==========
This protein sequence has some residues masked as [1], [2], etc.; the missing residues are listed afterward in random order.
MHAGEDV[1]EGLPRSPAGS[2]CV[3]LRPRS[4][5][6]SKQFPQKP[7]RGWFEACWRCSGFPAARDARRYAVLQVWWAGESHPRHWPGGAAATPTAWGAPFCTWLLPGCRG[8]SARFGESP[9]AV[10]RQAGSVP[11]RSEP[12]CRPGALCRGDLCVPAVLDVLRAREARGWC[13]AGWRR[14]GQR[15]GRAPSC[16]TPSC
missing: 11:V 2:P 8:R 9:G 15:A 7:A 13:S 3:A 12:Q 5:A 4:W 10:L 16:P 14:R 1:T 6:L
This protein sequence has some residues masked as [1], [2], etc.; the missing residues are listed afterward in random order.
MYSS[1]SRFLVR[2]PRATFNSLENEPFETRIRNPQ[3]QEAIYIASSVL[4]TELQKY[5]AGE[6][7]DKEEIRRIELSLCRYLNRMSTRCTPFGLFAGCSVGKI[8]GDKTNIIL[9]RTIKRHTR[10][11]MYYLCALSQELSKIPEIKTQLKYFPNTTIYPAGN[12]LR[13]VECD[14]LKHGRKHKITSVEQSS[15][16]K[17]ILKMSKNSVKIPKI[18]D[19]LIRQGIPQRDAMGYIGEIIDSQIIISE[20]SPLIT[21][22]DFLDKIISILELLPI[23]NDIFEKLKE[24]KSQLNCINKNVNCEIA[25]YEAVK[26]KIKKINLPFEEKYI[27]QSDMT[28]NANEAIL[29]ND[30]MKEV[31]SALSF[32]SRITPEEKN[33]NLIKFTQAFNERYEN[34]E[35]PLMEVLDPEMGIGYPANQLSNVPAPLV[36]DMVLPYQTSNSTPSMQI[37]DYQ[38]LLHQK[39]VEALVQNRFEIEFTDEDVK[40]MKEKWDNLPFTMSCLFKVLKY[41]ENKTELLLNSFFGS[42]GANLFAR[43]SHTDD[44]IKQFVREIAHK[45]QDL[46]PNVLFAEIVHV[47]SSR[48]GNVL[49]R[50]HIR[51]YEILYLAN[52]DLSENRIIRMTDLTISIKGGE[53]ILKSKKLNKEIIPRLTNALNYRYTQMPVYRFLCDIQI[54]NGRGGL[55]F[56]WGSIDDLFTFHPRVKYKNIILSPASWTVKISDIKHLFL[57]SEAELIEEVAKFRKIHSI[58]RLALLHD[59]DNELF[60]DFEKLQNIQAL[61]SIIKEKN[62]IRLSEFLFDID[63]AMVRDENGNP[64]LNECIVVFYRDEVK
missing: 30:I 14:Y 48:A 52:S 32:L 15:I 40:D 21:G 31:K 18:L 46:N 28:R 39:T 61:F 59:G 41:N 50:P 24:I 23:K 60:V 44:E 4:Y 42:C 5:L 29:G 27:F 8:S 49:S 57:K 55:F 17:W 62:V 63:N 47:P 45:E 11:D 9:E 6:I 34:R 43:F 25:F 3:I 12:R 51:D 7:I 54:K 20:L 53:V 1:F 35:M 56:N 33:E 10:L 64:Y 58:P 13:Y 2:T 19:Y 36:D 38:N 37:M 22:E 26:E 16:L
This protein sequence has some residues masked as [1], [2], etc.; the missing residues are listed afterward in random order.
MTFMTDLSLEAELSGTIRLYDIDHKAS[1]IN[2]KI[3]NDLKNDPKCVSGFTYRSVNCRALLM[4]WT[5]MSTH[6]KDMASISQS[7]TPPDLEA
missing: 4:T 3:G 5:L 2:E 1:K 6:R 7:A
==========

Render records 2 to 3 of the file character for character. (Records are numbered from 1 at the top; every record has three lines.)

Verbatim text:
This protein sequence has some residues masked as [1], [2], etc.; the missing residues are listed afterward in random order.
MYSS[1]SRFLVR[2]PRATFNSLENEPFETRIRNPQ[3]QEAIYIASSVL[4]TELQKY[5]AGE[6][7]DKEEIRRIELSLCRYLNRMSTRCTPFGLFAGCSVGKI[8]GDKTNIIL[9]RTIKRHTR[10][11]MYYLCALSQELSKIPEIKTQLKYFPNTTIYPAGN[12]LR[13]VECD[14]LKHGRKHKITSVEQSS[15][16]K[17]ILKMSKNSVKIPKI[18]D[19]LIRQGIPQRDAMGYIGEIIDSQIIISE[20]SPLIT[21][22]DFLDKIISILELLPI[23]NDIFEKLKE[24]KSQLNCINKNVNCEIA[25]YEAVK[26]KIKKINLPFEEKYI[27]QSDMT[28]NANEAIL[29]ND[30]MKEV[31]SALSF[32]SRITPEEKN[33]NLIKFTQAFNERYEN[34]E[35]PLMEVLDPEMGIGYPANQLSNVPAPLV[36]DMVLPYQTSNSTPSMQI[37]DYQ[38]LLHQK[39]VEALVQNRFEIEFTDEDVK[40]MKEKWDNLPFTMSCLFKVLKY[41]ENKTELLLNSFFGS[42]GANLFAR[43]SHTDD[44]IKQFVREIAHK[45]QDL[46]PNVLFAEIVHV[47]SSR[48]GNVL[49]R[50]HIR[51]YEILYLAN[52]DLSENRIIRMTDLTISIKGGE[53]ILKSKKLNKEIIPRLTNALNYRYTQMPVYRFLCDIQI[54]NGRGGL[55]F[56]WGSIDDLFTFHPRVKYKNIILSPASWTVKISDIKHLFL[57]SEAELIEEVAKFRKIHSI[58]RLALLHD[59]DNELF[60]DFEKLQNIQAL[61]SIIKEKN[62]IRLSEFLFDID[63]AMVRDENGNP[64]LNECIVVFYRDEVK
missing: 30:I 14:Y 48:A 52:S 32:L 15:I 40:D 21:G 31:K 18:L 46:N 28:R 39:T 61:F 59:G 41:N 50:P 24:I 23:K 60:V 44:E 4:Y 42:C 5:L 29:G 27:F 8:S 49:S 57:K 55:F 17:W 62:V 63:N 47:P 45:E 11:D 9:E 6:I 34:R 43:F 25:F 3:I 12:R 51:D 7:I 54:K 20:L 53:V 1:F 35:M 56:N 33:E 10:L 64:Y 58:P 13:Y 2:T 19:Y 36:D 38:N 37:M 22:E 26:E 16:L
This protein sequence has some residues masked as [1], [2], etc.; the missing residues are listed afterward in random order.
MTFMTDLSLEAELSGTIRLYDIDHKAS[1]IN[2]KI[3]NDLKNDPKCVSGFTYRSVNCRALLM[4]WT[5]MSTH[6]KDMASISQS[7]TPPDLEA
missing: 4:T 3:G 5:L 2:E 1:K 6:R 7:A